Vaccine mandates received strong support on Thursday, July 29 when President Biden announced that all civilian federal employees and onsite contractors either must be vaccinated or submit to regular testing, social distancing, mask requirements, and restrictions on travel. The same day, the U.S. Treasury Department released a policy statement directing state and local governments to use funds from the $350 billion American Rescue Plan to incentivize vaccines by offering $100 to individuals who get vaccinated.

Separately, more than 600 universities have announced mandates for students or employees. And state and local governments have joined in, with California and New York City announcing mandates this week for government employees and certain healthcare workers, and the federal Department of Veterans Affairs announcing that frontline VA health care employees must get vaccinated or face termination.

Large employers are joining the fray, with global technology companies, financial institutions, healthcare systems, retailers, transportation companies and media companies recently announcing that vaccination will be required for everyone in their workplaces.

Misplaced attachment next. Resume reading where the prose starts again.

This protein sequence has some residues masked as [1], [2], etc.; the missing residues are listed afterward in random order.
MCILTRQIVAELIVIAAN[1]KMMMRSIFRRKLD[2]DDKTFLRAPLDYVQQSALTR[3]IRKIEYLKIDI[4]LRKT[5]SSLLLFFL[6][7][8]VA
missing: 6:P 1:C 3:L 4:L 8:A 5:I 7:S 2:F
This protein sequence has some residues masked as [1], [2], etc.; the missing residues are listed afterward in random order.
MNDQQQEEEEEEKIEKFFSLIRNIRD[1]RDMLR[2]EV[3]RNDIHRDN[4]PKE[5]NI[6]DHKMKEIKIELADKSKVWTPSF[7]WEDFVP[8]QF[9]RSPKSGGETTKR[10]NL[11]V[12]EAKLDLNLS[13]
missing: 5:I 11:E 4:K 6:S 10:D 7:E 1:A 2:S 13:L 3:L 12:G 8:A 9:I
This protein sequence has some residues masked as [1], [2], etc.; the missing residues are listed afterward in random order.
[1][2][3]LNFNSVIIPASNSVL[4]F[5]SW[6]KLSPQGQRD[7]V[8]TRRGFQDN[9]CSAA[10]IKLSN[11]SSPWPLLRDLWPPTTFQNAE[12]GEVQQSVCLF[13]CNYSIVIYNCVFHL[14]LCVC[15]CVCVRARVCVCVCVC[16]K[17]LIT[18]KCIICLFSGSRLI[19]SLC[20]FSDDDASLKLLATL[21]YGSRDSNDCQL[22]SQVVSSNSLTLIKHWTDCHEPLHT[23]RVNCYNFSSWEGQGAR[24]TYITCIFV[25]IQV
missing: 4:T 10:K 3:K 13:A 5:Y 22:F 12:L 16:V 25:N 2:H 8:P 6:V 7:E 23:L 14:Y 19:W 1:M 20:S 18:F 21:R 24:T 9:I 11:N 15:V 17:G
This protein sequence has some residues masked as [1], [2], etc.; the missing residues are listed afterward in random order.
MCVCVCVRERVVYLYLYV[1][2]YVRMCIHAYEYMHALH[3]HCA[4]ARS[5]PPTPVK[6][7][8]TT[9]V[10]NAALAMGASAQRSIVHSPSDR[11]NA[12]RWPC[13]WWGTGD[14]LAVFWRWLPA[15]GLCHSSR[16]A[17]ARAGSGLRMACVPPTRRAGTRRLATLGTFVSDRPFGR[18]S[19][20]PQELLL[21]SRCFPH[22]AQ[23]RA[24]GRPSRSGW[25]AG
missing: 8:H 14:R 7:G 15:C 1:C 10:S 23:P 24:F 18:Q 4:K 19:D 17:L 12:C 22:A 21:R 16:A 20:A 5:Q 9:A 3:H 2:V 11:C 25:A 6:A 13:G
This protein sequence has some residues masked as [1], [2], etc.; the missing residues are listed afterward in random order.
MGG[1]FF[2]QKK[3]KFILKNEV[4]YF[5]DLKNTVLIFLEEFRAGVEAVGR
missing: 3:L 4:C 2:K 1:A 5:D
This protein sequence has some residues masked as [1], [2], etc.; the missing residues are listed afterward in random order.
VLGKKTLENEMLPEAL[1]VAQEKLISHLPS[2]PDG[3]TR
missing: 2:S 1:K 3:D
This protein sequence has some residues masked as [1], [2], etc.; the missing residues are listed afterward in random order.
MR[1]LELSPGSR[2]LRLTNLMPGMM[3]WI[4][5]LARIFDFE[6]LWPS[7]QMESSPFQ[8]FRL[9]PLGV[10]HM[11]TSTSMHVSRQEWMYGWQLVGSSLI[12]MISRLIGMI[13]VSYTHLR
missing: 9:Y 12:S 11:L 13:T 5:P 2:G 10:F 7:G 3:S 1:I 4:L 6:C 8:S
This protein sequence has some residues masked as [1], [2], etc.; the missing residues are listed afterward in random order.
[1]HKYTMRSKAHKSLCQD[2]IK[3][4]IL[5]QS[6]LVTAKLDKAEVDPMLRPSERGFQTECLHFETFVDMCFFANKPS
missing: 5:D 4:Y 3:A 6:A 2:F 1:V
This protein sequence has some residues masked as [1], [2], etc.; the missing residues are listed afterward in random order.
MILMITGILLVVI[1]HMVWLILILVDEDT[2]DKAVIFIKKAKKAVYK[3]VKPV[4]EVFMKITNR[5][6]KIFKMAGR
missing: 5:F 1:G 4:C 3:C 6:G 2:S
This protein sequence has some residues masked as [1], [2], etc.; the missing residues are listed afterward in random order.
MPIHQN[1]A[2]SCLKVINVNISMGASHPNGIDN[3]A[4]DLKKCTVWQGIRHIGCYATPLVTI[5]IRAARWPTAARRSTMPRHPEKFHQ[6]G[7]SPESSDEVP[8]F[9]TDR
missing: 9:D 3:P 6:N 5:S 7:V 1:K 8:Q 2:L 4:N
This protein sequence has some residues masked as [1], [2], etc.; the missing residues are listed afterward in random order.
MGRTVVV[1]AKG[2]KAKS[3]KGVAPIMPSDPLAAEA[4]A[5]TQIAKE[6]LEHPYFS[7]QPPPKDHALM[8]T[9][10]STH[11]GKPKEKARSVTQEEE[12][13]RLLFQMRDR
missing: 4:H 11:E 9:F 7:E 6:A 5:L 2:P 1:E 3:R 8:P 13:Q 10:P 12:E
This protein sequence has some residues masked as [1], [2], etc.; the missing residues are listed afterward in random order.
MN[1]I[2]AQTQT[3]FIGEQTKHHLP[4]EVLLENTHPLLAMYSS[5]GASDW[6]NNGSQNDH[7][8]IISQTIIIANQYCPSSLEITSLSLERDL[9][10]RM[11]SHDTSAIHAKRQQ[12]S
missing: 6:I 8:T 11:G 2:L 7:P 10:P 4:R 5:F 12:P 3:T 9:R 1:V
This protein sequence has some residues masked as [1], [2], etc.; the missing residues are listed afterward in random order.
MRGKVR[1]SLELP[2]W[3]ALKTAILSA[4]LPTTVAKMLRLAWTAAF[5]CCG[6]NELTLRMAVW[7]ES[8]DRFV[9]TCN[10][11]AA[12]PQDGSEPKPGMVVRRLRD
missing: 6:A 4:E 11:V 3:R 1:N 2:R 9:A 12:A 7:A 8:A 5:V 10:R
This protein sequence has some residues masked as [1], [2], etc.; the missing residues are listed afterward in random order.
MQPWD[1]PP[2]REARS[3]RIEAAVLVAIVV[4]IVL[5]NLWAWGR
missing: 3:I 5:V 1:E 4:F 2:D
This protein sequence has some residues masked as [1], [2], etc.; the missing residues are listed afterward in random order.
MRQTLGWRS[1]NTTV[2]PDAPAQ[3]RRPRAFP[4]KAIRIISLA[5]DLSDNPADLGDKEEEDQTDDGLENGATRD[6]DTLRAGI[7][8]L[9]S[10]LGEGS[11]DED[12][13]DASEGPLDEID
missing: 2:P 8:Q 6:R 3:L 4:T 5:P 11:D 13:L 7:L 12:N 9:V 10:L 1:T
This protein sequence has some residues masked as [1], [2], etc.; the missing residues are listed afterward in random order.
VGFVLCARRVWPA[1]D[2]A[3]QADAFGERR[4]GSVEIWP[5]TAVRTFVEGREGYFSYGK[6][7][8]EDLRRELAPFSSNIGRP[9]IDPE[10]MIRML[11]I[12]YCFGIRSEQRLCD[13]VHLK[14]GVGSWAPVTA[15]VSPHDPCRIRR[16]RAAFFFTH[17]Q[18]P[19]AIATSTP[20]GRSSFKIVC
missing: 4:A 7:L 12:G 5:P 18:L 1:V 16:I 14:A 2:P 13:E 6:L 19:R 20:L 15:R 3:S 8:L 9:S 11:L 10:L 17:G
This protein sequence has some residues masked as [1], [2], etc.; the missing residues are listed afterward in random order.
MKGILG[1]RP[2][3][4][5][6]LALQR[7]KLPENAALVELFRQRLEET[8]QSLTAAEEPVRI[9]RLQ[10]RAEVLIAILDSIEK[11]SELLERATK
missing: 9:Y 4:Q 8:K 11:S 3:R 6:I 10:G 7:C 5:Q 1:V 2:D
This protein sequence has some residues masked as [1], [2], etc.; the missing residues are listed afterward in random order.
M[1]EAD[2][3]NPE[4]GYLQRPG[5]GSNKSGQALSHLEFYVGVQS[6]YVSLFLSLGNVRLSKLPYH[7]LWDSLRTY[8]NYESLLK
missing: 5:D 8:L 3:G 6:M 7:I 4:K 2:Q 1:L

So can private employers adopt mandatory vaccination policies? What follows is a framework for understanding whether such an approach is permissible both in and outside the US, as well as some of the key considerations for such policies.

Bottom line: in the US, private employers can legally mandate vaccines under federal law, subject to the legal considerations outlined below. State law, however, differs by jurisdiction, with some states authorizing vaccine mandates while at least one has banned them.  For illustrative purposes, we discuss California law in the framework below.


Continue Reading Mandating COVID-19 Vaccination? Before You Act, Consider These Key Issues For US and Multinational Employers